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Sloppy is Sloppy
Week of August 19, 2001
This is getting beyond bizarre -- there's got to be a way that they
can check for buffer overflows before they release these things, no?
How do you check?
And why doesn't Apache have these gaping holes? Is it the
open-source development model that makes Apache more secure?
Less code? An older program so most of the bugs are gone?
I honestly don't think MS programmers are idiots, so WTF is the
Are people just picking over IIS and finding every flaw? But they
must pick over Apache too, no?
> there's got to be a way that they can check for buffer overflows
> before they release these things, no? How do you check?
I'm not sure you can. The programming principle is easy, and it's
written all over the Windows API as it already is. Let me give you
an example. Say we're working with an ordinary application and we
know the user has inputted something like a URL into a combobox such
as your edit field in your location bar in Internet Explorer. That's
called a combobox, even though Microsoft has screwed it up totally.
The API you call to get the URL or whatever it is goes like this:
SendMessage(hWnd, WM_GETTEXT, cchTextMax, (LPARAM) lpszText);
- The hWnd is the identifying 'window handle' of the combobox.
- The WM_GETTEXT is the message itself - 'gimme the text'.
- The lpszText is a pointer to YOUR buffer where the text goes.
But the most important of all is cchTextMax - this is the SIZE of
your buffer. You tell the combobox how much buffer you have. By
knowing this, the combobox cannot cause a buffer overflow.
This principle is all over programming - at least in the Windows
environment. Another example:
GetDlgItemText(hWnd, nID, lpString, nMaxCount);
You ask a window to get text from, for example, a combobox.
- hWnd is again the identifier of the window.
- nID is the identifier of the combobox within the window.
- lpString is the pointer to YOUR buffer, where the text goes.
And - AGAIN - nMaxCount is how much buffer you have, so the function
does not overflow your buffer.
It's written all over the API.
Even in cases where you cannot know beforehand how big a buffer
needs to be, you can always find out how much space to allocate.
Suppose you do not want a static allocation sitting around to handle
a combobox URL of up to 30,000 bytes. Piece of cake. First you call
the combobox and ask it: 'Exactly how much text do you have anyway?'
Then you know, then you allocate enough space, then you get the
buffer, then you don't have an overflow.
> why doesn't Apache have these gaping holes?
> I honestly don't think MS programmers are idiots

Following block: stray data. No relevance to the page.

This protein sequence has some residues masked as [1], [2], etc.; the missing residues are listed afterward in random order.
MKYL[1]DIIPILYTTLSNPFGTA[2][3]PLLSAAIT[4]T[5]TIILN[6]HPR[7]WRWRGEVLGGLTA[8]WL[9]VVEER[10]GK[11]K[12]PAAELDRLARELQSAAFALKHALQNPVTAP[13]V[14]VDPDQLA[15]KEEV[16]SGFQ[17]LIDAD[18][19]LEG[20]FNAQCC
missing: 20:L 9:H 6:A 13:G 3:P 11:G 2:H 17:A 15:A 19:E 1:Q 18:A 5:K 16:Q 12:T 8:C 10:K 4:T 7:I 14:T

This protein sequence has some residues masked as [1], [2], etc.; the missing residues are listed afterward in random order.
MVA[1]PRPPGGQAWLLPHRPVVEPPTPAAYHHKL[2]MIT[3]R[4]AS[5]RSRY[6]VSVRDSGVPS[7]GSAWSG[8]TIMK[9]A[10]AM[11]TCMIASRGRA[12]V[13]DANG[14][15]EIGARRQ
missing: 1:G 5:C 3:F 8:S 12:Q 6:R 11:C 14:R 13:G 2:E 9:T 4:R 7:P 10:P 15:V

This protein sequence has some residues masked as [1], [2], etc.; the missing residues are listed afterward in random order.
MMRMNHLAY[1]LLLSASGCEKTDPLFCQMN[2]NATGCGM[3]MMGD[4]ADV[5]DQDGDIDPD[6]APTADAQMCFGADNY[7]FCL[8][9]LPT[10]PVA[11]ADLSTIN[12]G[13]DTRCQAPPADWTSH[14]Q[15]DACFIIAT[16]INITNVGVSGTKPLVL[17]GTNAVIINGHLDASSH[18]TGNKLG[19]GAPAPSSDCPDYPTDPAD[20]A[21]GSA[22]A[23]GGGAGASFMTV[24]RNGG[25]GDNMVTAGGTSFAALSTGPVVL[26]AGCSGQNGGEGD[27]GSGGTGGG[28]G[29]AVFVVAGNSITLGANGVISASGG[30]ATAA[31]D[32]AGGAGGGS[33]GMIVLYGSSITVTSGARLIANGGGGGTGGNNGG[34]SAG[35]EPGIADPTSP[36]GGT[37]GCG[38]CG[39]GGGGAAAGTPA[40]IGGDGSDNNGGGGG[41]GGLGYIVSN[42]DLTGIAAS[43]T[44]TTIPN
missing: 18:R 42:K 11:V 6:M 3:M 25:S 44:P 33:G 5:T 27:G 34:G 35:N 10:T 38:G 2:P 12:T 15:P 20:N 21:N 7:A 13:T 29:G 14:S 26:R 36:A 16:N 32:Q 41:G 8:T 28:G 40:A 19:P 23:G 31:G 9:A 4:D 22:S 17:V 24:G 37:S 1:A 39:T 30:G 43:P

You are very kind, but this is where you are wrong, darlin'. Look
closer at the US IT labour market. All these half-green cards. Look
at how ppl work in Redmond - how Steve Ballmer treats them.
MS does not want ppl with prior experience. They can't be
brainwashed by Ballmer then.
MS has never had 'names'. Cutler was a name. Look at how FEW bugs
turned up in Cutler's NT. (Please realise that IIS is NOT part of
They are every bit as shitty programmers as you suspect, darlin',
and that is the reason. They really are. I have worked with them and
dealt with them, and I tell you, they really are that shitty - in
fact, they're even worse.
When ppl such as myself say MS is the software equivalent of
McDonalds, we're not just trying to be cute. They truly are the
equivalent. You no doubt are familiar with Paul Bocuse, the founder
of the nouvelle cuisine. He has a fine restaurant in Lyon. Now
imagine you took kitchen crew from a McDonalds restaurant and put
them to work in Paul's restaurant. What would you get?
You'd get a lot of buffer overflows is what.
One final comment and I will let you go.
My company has been perhaps the chief antagonist against bloat in
the PC commercial software industry. But we have also been one of
the chief antagonists against bugs in MS software, as evidenced by
ILOVEYOU, SirCam, and Code Red. The reason?
'Sloppy is sloppy.'
Bloat means you're dealing with sloppy programmers. The kind who
work the McDonalds kitchen floor and drop hamburger patties all over
the place. The kind who give you a hamburger where the mustard and
ketchup are smeared all over the bun.
Bugs means you're dealing with sloppy programmers too. It's the same
thing. You ask for a hamburger without pickle and you get it anyway.
You get TOO MUCH onions. You get a root beer when you ordered a Diet
Coke, and the lid falls off because they didn't put it on right. Or
they hand you a bag with the top all crunched instead of folded
neatly, or they put the drinks in the same bag as your burgers and
your burgers get all wet.
It takes talent to be so dumb, it always has and it always will.
It takes talent to be a sloppy programmer, but in the PC software
industry they're all over the place. The stories about major
bloopers are legendary and legion. How about Corel Draw 4, which was
so bugged they withdrew it and later reintroduced it and finally
denied ever releasing the bugged version in the first place?
How about the whole 'beta campaign' thing we have today, with our
'GOLD' (sic) releases, our 'Release Candidates', etc.
How can programmers release code to ANYONE if they don't check it
How can programmers write bugged, bloated and above all SLOPPY code
in the first place?
Good programmers don't do this, darlin'. They never have and they